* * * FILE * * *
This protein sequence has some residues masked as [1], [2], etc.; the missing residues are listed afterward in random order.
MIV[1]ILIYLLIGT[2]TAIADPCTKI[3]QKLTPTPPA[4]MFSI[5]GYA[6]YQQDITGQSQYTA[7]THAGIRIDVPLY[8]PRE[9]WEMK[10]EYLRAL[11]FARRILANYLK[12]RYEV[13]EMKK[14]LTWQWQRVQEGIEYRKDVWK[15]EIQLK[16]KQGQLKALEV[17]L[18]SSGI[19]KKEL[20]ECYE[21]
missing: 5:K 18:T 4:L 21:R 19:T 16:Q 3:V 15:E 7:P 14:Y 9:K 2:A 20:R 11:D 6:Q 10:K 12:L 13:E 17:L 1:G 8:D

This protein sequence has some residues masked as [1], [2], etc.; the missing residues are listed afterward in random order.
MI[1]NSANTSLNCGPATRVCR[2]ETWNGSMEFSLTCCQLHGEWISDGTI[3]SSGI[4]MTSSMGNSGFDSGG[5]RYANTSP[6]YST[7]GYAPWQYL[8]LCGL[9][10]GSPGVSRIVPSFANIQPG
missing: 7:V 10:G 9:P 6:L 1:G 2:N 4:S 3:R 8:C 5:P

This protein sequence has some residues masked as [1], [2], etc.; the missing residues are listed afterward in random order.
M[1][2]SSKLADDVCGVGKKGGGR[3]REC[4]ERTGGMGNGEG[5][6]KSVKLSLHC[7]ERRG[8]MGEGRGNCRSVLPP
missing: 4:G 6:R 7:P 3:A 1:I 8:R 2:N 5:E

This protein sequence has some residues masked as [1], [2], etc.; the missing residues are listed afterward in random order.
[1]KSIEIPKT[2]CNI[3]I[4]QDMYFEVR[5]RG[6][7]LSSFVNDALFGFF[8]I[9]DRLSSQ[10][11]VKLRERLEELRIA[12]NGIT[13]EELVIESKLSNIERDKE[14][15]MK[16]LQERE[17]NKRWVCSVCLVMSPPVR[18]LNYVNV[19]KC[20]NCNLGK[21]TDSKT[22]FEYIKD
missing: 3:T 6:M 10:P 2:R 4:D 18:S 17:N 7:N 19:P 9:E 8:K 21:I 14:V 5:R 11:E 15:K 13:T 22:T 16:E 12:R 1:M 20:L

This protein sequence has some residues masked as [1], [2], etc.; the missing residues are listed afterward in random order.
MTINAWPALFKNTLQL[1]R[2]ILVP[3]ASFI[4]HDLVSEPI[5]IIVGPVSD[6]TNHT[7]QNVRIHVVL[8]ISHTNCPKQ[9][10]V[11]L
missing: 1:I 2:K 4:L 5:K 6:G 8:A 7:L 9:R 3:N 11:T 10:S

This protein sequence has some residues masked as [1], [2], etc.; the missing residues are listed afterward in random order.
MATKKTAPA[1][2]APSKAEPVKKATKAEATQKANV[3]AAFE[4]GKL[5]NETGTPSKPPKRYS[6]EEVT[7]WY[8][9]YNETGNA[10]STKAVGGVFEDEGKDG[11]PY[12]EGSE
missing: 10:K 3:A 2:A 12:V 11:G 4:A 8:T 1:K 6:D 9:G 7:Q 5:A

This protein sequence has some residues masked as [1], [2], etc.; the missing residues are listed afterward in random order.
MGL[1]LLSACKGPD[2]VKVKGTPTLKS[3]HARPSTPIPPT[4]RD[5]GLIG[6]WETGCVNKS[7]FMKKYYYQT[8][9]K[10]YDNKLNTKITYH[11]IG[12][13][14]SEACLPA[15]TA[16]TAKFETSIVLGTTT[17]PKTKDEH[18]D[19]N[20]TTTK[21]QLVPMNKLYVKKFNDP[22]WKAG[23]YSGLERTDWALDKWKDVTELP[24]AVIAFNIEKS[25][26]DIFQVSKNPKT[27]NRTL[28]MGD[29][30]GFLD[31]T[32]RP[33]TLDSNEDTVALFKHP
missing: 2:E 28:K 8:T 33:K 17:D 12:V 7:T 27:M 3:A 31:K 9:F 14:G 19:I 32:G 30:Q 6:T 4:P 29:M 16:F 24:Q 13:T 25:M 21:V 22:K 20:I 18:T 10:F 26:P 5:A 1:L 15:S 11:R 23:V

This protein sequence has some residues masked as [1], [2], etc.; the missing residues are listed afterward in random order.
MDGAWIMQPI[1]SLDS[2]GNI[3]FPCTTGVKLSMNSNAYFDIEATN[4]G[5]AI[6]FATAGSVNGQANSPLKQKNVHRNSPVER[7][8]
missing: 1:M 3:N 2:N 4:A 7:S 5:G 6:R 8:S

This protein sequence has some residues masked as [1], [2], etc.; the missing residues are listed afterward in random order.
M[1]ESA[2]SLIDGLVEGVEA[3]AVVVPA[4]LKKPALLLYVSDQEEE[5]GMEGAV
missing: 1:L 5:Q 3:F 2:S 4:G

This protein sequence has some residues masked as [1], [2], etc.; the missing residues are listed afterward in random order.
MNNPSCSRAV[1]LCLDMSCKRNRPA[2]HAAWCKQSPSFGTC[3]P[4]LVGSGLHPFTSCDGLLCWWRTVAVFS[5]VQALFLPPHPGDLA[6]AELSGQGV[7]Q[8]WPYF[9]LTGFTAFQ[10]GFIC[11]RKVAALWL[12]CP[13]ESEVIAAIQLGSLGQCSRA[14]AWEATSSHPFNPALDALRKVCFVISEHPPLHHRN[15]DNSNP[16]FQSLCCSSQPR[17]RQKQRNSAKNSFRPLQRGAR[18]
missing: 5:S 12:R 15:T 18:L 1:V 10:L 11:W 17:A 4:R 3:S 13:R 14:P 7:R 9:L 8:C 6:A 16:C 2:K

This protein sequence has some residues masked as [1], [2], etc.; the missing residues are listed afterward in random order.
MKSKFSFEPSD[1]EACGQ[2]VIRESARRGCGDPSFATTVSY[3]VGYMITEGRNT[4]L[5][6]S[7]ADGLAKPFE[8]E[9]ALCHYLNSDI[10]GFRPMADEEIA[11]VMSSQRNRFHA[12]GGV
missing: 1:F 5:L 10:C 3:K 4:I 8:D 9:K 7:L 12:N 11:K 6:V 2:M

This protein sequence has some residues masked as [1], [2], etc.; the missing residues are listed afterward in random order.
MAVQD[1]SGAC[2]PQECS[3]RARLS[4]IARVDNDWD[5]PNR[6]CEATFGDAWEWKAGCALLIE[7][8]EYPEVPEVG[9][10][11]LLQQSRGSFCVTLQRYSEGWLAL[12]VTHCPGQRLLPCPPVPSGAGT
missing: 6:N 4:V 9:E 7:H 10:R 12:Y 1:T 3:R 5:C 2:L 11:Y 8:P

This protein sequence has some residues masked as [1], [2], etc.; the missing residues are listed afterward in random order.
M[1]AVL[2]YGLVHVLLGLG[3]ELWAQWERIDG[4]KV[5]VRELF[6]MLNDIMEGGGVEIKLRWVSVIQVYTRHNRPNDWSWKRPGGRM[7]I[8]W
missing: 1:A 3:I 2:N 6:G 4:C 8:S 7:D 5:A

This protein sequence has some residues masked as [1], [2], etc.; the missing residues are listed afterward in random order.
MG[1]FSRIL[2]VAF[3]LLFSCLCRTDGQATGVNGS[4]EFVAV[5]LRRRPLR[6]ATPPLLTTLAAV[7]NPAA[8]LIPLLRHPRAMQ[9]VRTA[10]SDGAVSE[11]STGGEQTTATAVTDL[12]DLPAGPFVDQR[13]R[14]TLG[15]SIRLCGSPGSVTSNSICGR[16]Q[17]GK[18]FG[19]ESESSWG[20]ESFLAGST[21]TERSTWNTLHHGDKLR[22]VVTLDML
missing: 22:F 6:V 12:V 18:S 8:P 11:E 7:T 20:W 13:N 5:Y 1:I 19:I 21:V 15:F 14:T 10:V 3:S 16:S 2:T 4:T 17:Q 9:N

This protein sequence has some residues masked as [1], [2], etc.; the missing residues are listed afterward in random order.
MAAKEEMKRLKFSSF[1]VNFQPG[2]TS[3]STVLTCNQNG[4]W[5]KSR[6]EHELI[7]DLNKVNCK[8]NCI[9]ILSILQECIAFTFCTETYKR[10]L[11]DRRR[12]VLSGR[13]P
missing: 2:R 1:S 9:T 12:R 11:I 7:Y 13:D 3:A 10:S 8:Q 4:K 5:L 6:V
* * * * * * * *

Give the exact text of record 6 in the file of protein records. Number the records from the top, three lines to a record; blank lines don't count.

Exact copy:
This protein sequence has some residues masked as [1], [2], etc.; the missing residues are listed afterward in random order.
MATKKTAPA[1][2]APSKAEPVKKATKAEATQKANV[3]AAFE[4]GKL[5]NETGTPSKPPKRYS[6]EEVT[7]WY[8][9]YNETGNA[10]STKAVGGVFEDEGKDG[11]PY[12]EGSE
missing: 10:K 3:A 2:A 12:V 11:G 4:A 8:T 1:K 6:D 9:G 7:Q 5:A